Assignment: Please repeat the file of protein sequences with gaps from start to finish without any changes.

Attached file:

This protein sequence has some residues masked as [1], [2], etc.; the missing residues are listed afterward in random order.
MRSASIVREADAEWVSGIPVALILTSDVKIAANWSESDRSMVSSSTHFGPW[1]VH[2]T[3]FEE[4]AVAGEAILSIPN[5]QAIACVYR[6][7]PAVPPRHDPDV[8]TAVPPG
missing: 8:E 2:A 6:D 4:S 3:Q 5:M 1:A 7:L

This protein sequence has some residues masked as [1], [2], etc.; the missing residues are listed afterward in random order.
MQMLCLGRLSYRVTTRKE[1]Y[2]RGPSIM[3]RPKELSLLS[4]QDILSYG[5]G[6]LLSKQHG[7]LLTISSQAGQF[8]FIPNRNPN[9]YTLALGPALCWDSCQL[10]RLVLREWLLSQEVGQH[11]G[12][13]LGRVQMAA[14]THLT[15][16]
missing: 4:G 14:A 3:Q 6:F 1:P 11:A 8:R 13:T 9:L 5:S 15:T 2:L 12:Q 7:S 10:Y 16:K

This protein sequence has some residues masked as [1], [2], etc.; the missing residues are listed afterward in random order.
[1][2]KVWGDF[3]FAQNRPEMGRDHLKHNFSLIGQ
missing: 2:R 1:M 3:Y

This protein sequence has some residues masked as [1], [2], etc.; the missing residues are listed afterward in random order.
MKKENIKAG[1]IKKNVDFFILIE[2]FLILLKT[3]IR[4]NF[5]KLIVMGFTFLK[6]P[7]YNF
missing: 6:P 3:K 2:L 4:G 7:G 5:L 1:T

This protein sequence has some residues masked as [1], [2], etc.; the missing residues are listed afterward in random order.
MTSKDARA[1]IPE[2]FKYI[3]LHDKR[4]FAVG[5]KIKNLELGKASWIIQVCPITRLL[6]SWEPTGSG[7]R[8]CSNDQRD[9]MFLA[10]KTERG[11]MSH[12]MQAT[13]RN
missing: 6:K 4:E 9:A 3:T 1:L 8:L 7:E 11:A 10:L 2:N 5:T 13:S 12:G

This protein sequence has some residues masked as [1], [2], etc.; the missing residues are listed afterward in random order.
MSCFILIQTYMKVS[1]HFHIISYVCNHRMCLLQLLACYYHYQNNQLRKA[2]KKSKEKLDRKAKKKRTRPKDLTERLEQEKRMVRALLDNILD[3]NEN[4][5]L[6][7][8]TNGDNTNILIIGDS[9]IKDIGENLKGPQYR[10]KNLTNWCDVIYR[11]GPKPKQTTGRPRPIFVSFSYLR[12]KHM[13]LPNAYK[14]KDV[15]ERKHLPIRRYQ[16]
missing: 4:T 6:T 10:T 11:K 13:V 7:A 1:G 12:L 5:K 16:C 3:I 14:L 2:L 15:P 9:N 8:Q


This protein sequence has some residues masked as [1], [2], etc.; the missing residues are listed afterward in random order.
MRSASIVREADAEWVSGIPVALILTSDVKIAANWSESDRSMVSSSTHFGPW[1]VH[2]T[3]FEE[4]AVAGEAILSIPN[5]QAIACVYR[6][7]PAVPPRHDPDV[8]TAVPPG
missing: 8:E 2:A 6:D 4:S 3:Q 5:M 1:A 7:L

This protein sequence has some residues masked as [1], [2], etc.; the missing residues are listed afterward in random order.
MQMLCLGRLSYRVTTRKE[1]Y[2]RGPSIM[3]RPKELSLLS[4]QDILSYG[5]G[6]LLSKQHG[7]LLTISSQAGQF[8]FIPNRNPN[9]YTLALGPALCWDSCQL[10]RLVLREWLLSQEVGQH[11]G[12][13]LGRVQMAA[14]THLT[15][16]
missing: 4:G 14:A 3:Q 6:F 1:P 11:A 8:R 13:T 9:L 5:S 15:T 2:L 12:Q 7:S 10:Y 16:K

This protein sequence has some residues masked as [1], [2], etc.; the missing residues are listed afterward in random order.
[1][2]KVWGDF[3]FAQNRPEMGRDHLKHNFSLIGQ
missing: 2:R 1:M 3:Y

This protein sequence has some residues masked as [1], [2], etc.; the missing residues are listed afterward in random order.
MKKENIKAG[1]IKKNVDFFILIE[2]FLILLKT[3]IR[4]NF[5]KLIVMGFTFLK[6]P[7]YNF
missing: 6:P 3:K 2:L 4:G 7:G 5:L 1:T

This protein sequence has some residues masked as [1], [2], etc.; the missing residues are listed afterward in random order.
MTSKDARA[1]IPE[2]FKYI[3]LHDKR[4]FAVG[5]KIKNLELGKASWIIQVCPITRLL[6]SWEPTGSG[7]R[8]CSNDQRD[9]MFLA[10]KTERG[11]MSH[12]MQAT[13]RN
missing: 6:K 4:E 9:A 3:T 1:L 8:L 7:E 11:A 10:L 2:N 5:T 13:S 12:G

This protein sequence has some residues masked as [1], [2], etc.; the missing residues are listed afterward in random order.
MSCFILIQTYMKVS[1]HFHIISYVCNHRMCLLQLLACYYHYQNNQLRKA[2]KKSKEKLDRKAKKKRTRPKDLTERLEQEKRMVRALLDNILD[3]NEN[4][5]L[6][7][8]TNGDNTNILIIGDS[9]IKDIGENLKGPQYR[10]KNLTNWCDVIYR[11]GPKPKQTTGRPRPIFVSFSYLR[12]KHM[13]LPNAYK[14]KDV[15]ERKHLPIRRYQ[16]
missing: 4:T 6:T 10:T 11:K 13:V 7:A 1:G 12:L 5:K 16:C 3:I 14:L 2:L 15:P 9:N 8:Q